If you’ve accumulated enough wealth to journey on the world renowned Trans-Siberian highway, then you’ve chosen an adventure of a lifetime. It’s not the same as that dubious trek of a 2008 film “Trans Siberian” starring Woody Harrelson, Emily Mortimer and Kate Mara. If you’ve been inching to use those retirement money on a once-in-a-lifetime experience, then consider going to China on this highway and see the place for yourself.
Many China tour packages include stops in the railway that will take your breath away. The route provides unforgettable scenery and adventures, than expose tourists to mayhem. The railway travels across Russia, connects Moscow with the Far East, crosses one-third of the globe, and showcases unique eco-systems, as it journeys through the Gobi Desert, the Ural Mountains and the grassy steppe of Mongolia.
There’s no better place to check-off items on your bucket list than along the Trans-Siberian Highway.
Must-see stops include:
- Moscow – Vibrant history in the capital.
- Vladimir – Small ancient city along the Golden Ring
- Nizhny Novgorod (Gorky) – Fascinating industrial center of Volga region
- Kirov – Small industrial northern city, centre of the Kirov region
- Perm – Big industrial town at the start of Ural mountains. There are museums in the city and old prehistorical caves
- Ekaterinberg – Most industrial region, but the city itself is unvarnished with buildings and sights. It’s also the location of the House of Special Purpose, the last location where Tsar Nicholas and Tsarina Alexandra and their four daughters and son were imprisoned and killed.
- Barabinsk – Great place to buy yummy homemade food from local elderly women. You’ll find baked potatoes, fresh veg, fish meat and desserts (but the train stays only 15 mins!)
- Novosibirsk – Biggest Siberian city, founded in 1893; fetures a cultural and scientific centre, and a famous university. It’s a vacation destination for campers and hikers, too.
- Taiga – In the evening, old women, called Babushkas, sell delicious homemade three-layer cake waffles and held together with a sweet milk spread.
- Krasnoyarsk – The location of the Stolby national park, located just outside the city.
- Ilanskaya – Must-see market at the train station, with eggs, fish, potatoes, sausages, tomatoes, ice cream, salted cucumbers, and other fresh and flavorful delights (only a 20 mins. stop here)
- Nizhneudinsk – Beer and babushkas! The latter carry large bags, which they open to show what they’re selling. If you’re there in the warmer months, don’t forget mosquito repellent.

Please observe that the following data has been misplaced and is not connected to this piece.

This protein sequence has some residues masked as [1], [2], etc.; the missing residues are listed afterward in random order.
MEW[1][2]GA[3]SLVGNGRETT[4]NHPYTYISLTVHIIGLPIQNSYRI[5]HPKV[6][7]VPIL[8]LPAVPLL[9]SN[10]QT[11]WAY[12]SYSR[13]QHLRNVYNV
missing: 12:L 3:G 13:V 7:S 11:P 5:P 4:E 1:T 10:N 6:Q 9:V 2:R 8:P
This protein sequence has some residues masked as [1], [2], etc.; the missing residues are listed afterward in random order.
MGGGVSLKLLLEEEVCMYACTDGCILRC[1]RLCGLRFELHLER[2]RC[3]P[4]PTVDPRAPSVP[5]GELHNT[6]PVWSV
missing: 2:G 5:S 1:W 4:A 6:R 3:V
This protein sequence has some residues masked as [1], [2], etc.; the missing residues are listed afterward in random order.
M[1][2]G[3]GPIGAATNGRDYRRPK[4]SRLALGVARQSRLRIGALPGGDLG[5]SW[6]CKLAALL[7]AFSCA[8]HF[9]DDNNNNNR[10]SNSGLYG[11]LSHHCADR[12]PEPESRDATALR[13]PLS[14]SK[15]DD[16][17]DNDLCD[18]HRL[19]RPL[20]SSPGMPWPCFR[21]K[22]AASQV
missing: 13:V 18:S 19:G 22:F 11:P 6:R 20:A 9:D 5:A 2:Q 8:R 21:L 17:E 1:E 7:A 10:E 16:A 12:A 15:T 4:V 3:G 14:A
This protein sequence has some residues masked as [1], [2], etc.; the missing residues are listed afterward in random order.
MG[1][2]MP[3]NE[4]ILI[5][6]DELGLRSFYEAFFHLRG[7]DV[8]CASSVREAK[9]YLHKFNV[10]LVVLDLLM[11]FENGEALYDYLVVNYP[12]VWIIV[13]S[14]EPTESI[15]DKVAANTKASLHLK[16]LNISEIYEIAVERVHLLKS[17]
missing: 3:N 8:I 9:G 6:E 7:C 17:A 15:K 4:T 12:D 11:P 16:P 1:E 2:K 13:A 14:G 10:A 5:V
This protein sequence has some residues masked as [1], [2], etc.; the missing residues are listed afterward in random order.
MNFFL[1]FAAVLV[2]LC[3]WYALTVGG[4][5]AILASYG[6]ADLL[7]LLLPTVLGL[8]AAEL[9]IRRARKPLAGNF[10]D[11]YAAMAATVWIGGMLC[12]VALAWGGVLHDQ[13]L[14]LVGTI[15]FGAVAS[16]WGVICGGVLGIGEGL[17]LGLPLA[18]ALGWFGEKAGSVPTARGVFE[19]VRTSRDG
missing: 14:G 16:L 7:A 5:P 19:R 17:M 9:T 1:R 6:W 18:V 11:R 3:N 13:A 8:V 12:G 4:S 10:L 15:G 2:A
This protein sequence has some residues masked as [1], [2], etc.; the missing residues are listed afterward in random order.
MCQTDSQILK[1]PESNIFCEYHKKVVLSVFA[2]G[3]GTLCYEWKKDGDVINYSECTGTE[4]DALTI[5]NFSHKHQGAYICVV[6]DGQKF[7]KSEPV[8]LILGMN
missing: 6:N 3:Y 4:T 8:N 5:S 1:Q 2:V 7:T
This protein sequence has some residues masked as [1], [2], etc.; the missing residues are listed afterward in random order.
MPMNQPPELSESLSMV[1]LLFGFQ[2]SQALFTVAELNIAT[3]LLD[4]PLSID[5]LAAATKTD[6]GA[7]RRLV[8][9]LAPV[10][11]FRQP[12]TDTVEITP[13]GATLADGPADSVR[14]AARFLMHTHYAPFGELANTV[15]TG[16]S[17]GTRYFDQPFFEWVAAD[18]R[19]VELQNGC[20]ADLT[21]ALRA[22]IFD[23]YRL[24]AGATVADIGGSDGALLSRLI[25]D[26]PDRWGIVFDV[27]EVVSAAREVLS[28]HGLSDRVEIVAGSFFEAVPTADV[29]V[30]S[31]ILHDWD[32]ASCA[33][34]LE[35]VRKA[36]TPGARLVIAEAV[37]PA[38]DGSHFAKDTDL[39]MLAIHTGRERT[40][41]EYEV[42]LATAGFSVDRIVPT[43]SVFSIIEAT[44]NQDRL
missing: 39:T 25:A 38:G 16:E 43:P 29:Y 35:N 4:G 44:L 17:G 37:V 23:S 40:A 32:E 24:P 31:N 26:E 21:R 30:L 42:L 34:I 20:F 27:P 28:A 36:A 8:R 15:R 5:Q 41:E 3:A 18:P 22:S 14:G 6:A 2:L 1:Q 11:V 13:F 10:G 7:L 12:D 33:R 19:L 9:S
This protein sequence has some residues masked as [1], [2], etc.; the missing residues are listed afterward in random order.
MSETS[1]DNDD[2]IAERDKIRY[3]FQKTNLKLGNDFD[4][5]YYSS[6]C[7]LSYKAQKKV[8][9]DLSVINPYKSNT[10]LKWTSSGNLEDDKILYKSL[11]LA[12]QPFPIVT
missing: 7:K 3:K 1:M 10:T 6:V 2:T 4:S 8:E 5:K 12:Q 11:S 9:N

- Irkutsk – Beautiful architecture highlights this stop
- Baikalsk – Very popular ski and snowboard resort – lovely!
- Ulan-Ude – The first stuff that introduces Asia to travellers. Lots to explore. Visit the Buddhist Datsan in Russia-Ivolginsky.
- Chita – Big industrial region.
- Khabarovsk – Cool location of a friendly Russian city on the Amur rivers, right next to China.
- Ussuriysk – Must look out the windows – at fascinating red cliffs.
- Vladivostok – Main Russian post, lots to look at and do, but travellers should be careful with their belongings.
In March 1890, Tsar Nicholas II began construction, in Vladivostok, on the Trans-Siberian Railway. Starting in Moscow, at Yaroslavsky Vokzal, the route runs to Vladivostok through Southern Siberia. Then, the China Easter Railway further connects with China. The Trans-Siberian Tours by www.
- It measures 9, 259 kilometres
- It connects Mongolia, China and North Korea with Russia
- Crosses seven time zones
- Takes eight days for the complete journey
- You need Visas, for Russia, China, Mongolia and Belarus
- A one-way train ticket in a two-bed (considered first-class or luxury, as opposed to a four-bed, considered second class or compartment) sleeper is about 695 (GBP) – that’s for a six-night trip (inclusive Tours cost much more, but offer longer journeys, Tours, guides, and meals)
- Buy tickets with or without services; the former gets you a light breakfast and a cooked dinner with beer (simpler, and requires no cash on the train)
- Westerners prefer the pricier Rossiya train (TVs, comfortable beds, good lighting and loos)
- When booking: lower train numbers (think two digit), signify quality; three-digit numbers are slower and low quality
- Is the third-largest continuous service in the world
- Gave a big boost to Siberian culture
- During the peak migration years (1906 to 1914), about four million peasants arrived in Siberia
- Around 30% of Russian imports travel the line
- Carries 200,000 containers per year to Europe
- In 2012’s “An Idiot Abroad,” Karl Pilkington travelled the length of the railway
The train makes regular stops, for crew changes or safety checks, and most stations feature food stalls, which offer delicious and more reasonably priced (than train) fare.